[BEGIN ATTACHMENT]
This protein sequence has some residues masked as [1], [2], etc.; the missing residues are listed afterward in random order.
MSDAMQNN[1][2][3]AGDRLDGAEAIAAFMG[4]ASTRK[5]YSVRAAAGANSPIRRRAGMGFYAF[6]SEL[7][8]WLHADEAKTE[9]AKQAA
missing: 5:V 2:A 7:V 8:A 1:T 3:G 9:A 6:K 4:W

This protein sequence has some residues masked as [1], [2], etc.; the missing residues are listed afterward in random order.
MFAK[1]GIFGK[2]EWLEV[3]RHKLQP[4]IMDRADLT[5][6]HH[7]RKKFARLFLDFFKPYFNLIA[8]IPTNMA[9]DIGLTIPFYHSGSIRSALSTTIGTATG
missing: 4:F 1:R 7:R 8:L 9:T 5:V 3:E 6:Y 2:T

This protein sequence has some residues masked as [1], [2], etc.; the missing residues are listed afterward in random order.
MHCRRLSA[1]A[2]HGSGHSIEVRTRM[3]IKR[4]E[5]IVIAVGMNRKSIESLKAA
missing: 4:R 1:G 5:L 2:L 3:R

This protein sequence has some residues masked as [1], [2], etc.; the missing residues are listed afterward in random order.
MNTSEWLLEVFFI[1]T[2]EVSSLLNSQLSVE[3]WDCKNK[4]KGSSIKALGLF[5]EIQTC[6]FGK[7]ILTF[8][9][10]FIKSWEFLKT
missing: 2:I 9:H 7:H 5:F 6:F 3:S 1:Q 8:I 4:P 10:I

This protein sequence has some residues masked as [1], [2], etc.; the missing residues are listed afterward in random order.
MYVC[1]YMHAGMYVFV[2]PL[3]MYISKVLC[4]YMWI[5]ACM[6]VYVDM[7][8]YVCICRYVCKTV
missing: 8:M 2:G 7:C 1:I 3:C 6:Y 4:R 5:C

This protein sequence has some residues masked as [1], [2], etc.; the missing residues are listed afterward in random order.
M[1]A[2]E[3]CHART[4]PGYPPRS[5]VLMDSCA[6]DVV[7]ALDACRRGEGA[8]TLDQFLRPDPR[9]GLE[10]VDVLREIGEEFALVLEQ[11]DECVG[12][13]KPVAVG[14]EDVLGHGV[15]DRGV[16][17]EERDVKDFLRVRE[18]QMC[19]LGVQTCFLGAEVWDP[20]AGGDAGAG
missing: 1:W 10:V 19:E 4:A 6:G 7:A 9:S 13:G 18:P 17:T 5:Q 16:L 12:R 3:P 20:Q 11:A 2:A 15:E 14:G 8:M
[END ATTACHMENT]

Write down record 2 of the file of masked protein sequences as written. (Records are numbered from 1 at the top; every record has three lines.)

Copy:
This protein sequence has some residues masked as [1], [2], etc.; the missing residues are listed afterward in random order.
MFAK[1]GIFGK[2]EWLEV[3]RHKLQP[4]IMDRADLT[5][6]HH[7]RKKFARLFLDFFKPYFNLIA[8]IPTNMA[9]DIGLTIPFYHSGSIRSALSTTIGTATG
missing: 4:F 1:R 7:R 8:L 9:T 5:V 3:E 6:Y 2:T